Games utilizing blockchain technology are in their foetal stage, operating primarily as a substratum of mainstream gaming. While there are undoubtedly impressive games in development that have blockchain playing a central role, mainstream publishing houses are yet to adopt it. For the most part, there is a separation of church and state when it comes to crypto in general; save for a smattering of big names dipping toes in the newly famous waters, most development of anything that harnesses the utility of blockchain is at the hands of small companies. Nowhere is that more true than game development, in which it is almost exclusively indie developers.
There is nothing wrong with that, but in today’s gaming climate, indie games are far less at risk of titan publishers overshadowing them. Where once indie games were seen as cheap and cheerful, now they often evolve into behemoths with player bases that would sate even major companies. Steam has of course had a large part to play in this story. So, there is somewhat of a waiting game for a major developer to implement blockchain in an upcoming (or even existing) title. That is most likely to be NFTs, given the recent economy-shaking eruption of interest. So, why is WAX a frontrunner, and what has a collectible card manufacturer from the 1930s got to do with it?
Why Might WAX Rise To the Top?
WAX (WAXP) is a blockchain released in 2017 with a strong focus on being the world’s best decentralized computer game and entertainment network, dubbing itself “The King of NFTs”. While it has a strong developer portal, a cloud wallet, and brilliant infrastructure, it also has a different feather to its cap — one significantly rarer: impressive partnerships. WAX has dApps in the form of games and collectibles, and while there aren’t a wealth of popular games on this lesser-known blockchain yet (although there are a few already), the partnerships for NFTs are of weighty clout.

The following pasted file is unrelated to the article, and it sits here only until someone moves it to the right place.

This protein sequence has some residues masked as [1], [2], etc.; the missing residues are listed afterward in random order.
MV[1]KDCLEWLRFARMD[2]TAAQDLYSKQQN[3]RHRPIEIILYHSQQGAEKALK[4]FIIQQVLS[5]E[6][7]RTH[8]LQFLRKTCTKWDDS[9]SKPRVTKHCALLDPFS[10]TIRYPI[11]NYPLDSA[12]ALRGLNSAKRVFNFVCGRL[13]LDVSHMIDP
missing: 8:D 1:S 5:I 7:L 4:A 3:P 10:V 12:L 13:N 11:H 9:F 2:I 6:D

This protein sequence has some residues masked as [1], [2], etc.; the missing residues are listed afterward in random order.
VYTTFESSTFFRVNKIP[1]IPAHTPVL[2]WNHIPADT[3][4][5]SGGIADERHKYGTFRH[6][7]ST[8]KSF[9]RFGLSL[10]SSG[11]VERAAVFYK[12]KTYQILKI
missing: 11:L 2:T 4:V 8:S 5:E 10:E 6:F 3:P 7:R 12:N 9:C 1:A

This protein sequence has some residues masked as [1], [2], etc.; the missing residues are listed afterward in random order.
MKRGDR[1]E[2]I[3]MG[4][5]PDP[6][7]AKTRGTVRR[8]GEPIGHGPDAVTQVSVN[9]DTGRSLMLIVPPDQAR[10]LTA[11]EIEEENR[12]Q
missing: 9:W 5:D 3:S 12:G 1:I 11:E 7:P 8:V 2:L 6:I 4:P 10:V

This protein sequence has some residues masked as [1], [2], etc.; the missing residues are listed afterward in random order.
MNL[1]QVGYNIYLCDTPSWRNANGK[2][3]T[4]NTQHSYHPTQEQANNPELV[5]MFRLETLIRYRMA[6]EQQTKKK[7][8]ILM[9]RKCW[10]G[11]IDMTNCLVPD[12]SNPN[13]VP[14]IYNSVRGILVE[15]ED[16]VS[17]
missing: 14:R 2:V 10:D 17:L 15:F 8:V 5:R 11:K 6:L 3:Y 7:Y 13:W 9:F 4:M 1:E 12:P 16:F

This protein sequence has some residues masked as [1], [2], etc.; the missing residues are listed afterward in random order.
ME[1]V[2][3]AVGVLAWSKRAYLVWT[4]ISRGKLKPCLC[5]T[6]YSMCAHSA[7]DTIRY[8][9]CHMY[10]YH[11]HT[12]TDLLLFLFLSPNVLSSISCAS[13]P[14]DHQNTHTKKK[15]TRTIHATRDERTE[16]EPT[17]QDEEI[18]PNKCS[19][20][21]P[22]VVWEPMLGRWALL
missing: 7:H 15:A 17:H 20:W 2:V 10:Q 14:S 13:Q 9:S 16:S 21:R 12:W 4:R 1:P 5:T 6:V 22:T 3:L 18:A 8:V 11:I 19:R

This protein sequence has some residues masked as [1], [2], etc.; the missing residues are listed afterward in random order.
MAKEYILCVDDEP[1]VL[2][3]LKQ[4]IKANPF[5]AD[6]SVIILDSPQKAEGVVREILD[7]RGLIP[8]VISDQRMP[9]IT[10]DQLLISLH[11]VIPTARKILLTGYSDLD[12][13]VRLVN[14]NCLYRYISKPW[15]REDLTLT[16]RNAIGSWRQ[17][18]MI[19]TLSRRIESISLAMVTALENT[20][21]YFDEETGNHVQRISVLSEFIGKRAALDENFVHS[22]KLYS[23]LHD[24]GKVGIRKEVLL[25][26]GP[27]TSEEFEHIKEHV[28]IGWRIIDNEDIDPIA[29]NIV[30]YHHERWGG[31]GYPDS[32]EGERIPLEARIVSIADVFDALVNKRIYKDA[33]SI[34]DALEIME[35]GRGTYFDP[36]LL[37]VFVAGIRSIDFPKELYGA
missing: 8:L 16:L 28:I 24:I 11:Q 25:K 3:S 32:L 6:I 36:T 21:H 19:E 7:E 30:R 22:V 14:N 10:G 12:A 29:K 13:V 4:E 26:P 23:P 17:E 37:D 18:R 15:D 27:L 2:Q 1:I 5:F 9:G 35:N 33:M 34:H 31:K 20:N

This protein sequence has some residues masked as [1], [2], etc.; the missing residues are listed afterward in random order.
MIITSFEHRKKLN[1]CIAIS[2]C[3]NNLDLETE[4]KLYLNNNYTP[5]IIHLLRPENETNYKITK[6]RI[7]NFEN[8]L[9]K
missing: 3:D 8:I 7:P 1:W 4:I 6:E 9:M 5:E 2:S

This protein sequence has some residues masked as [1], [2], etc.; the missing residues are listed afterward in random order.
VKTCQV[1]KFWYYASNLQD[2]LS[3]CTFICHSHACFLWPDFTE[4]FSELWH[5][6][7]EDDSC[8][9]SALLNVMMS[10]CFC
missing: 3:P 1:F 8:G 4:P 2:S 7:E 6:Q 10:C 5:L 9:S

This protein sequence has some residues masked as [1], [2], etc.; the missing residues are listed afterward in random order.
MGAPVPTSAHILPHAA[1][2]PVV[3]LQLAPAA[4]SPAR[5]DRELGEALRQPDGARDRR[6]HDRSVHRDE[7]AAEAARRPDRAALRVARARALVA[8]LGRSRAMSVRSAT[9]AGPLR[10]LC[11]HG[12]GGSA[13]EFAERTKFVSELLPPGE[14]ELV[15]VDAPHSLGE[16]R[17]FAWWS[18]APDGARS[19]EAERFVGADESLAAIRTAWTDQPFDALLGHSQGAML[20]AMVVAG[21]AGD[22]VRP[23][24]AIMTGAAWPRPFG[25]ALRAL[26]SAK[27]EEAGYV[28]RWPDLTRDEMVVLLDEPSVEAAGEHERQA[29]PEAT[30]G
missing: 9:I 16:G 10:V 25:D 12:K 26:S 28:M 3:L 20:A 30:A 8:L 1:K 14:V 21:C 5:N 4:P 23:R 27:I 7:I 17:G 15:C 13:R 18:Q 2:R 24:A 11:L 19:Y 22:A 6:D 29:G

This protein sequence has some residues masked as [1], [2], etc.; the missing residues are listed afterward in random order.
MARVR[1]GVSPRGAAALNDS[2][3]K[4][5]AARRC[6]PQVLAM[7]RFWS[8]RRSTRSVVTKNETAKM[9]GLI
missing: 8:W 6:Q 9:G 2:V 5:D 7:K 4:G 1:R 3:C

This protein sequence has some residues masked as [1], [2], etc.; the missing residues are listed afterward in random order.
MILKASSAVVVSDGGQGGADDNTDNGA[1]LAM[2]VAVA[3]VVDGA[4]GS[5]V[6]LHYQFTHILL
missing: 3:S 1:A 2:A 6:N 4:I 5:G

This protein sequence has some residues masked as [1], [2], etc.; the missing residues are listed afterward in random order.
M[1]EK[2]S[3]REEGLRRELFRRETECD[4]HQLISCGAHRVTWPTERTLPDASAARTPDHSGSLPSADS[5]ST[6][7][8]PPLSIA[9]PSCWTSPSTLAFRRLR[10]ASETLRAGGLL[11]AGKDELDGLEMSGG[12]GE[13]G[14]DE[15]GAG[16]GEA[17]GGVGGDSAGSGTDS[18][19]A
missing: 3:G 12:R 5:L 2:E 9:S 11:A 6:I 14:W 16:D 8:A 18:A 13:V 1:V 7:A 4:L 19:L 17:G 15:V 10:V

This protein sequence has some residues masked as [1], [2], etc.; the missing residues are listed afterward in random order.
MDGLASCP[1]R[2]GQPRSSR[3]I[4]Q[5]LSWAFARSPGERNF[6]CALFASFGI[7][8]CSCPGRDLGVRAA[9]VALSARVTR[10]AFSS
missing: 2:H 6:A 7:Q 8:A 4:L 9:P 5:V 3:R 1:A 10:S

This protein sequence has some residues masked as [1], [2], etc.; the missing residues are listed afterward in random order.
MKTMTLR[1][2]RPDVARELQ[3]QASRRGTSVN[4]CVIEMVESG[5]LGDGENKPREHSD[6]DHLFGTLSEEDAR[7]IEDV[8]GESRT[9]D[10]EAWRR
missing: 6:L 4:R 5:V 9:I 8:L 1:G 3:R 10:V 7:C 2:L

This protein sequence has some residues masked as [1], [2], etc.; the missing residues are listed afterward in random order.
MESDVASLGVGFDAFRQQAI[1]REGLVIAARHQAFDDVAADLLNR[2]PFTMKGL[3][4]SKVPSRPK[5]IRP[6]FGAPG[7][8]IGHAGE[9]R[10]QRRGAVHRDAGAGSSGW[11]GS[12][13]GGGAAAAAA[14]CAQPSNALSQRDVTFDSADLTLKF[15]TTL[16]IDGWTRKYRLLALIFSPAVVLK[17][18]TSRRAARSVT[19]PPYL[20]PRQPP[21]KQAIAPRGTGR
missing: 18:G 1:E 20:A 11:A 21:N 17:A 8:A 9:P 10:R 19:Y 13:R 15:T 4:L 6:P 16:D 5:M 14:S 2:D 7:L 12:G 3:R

WAX has NFTs and dApps with Atari, Street Fighter, deadmau5, Godzilla, Leonard Nimoy, Garbage Pail Kids, and several more. Some of the largest intellectual properties to have officially participated in the early stages of the NFT and crypto movement have been on WAX’s blockchain. One particular partnership has only shed a few of its fruits — and arguably its lower hanging ones — but rumblings of the juiciest yields are starting. That partnership is Topps.
The Genius Pivot and the Role Topps Has To Play
For the uninitiated, Topps is a company best known for creating physical trading cards. You know those baseball cards with chewing gum that dominated childhoods for the last 80 years in America? They’re made by Topps. The sports trading cards have been a staple in collectibles, with rare cards auctioning for staggering prices. For instance, the 1952 Mickey Mantle baseball card sold for $2.8m, and most of the top 10 most expensive cards are Topps-made. They aren’t exclusive to baseball either, with collections for football (soccer), Formula 1, basketball, American football, ice hockey, and even WWE.
Trading cards seemingly do not have the pull they did 50 years ago, however. In an increasingly digital world, many physical traditions have gathered dust or they have been reimagined in digital counterparts. The problem with collectibles, however, is duplication is all too easy. Even if you could limit duplication, how could a digital trading card have any value attached without proper ownership and provenance? Well, that’s exactly what blockchain can provide, and somebody at Topps — somebody who is owed rapturous applause in my opinion — spotted how powerful this solution could be to them. And so, Topps partnered with WAX, and from rough earning estimates from sales numbers and prices, it is already paying dividends.